Speaking to the BBC UK Foreign Secretary William Hague said that "law abiding citizens" in Britain would "never be aware of all the things... agencies are doing to stop your identity being stolen or to stop a terrorist blowing you up".
Does it make a difference which country you live in?
The US Patriot Act of 2001 gave American authorities new powers over European data stored in this way.
This method of storage is part of cloud computing, in which both storage and processing is carried out away from the individual's own PC.
"Most cloud providers, and certainly the market leaders, fall within the US jurisdiction either because they are US companies or conduct systematic business in the US," Axel Arnbak, a researcher at the University of Amsterdam's Institute for Information Law, told CBS News last year after conducting a study into cloud computing, higher education and the act.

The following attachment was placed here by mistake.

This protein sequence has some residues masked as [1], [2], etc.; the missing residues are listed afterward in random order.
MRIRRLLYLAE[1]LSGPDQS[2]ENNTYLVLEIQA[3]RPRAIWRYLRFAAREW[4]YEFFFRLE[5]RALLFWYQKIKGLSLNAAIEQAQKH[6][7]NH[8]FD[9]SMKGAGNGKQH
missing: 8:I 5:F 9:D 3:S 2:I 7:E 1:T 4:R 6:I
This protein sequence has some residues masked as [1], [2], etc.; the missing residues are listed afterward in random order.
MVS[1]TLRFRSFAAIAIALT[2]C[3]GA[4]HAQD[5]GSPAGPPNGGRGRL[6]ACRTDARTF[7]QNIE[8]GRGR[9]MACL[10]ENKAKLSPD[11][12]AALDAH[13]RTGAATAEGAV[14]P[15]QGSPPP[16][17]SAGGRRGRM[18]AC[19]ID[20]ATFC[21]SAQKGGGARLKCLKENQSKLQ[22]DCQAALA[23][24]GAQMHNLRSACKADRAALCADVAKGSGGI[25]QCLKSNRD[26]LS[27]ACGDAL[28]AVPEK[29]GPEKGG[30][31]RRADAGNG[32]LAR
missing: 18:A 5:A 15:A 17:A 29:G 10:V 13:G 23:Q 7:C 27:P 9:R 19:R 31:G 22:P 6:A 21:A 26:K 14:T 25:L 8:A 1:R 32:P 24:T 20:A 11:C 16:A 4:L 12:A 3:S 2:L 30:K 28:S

"In particular, the Foreign Intelligence Surveillance Amendments (FISA) Act makes it easy for US authorities to circumvent local government institutions and mandate direct and easy access to cloud data belonging to non-Americans living outside the US, with little or no transparency obligations for such practices - not even the number of actual requests."
Are other governments involved?
UK Foreign Secretary William Hague has so far refused to confirm or deny whether British government surveillance department GCHQ has had access to Prism.
It is not known whether other governments around the world have been either aware of or involved in the use of Prism, which is reported to have been established in 2007.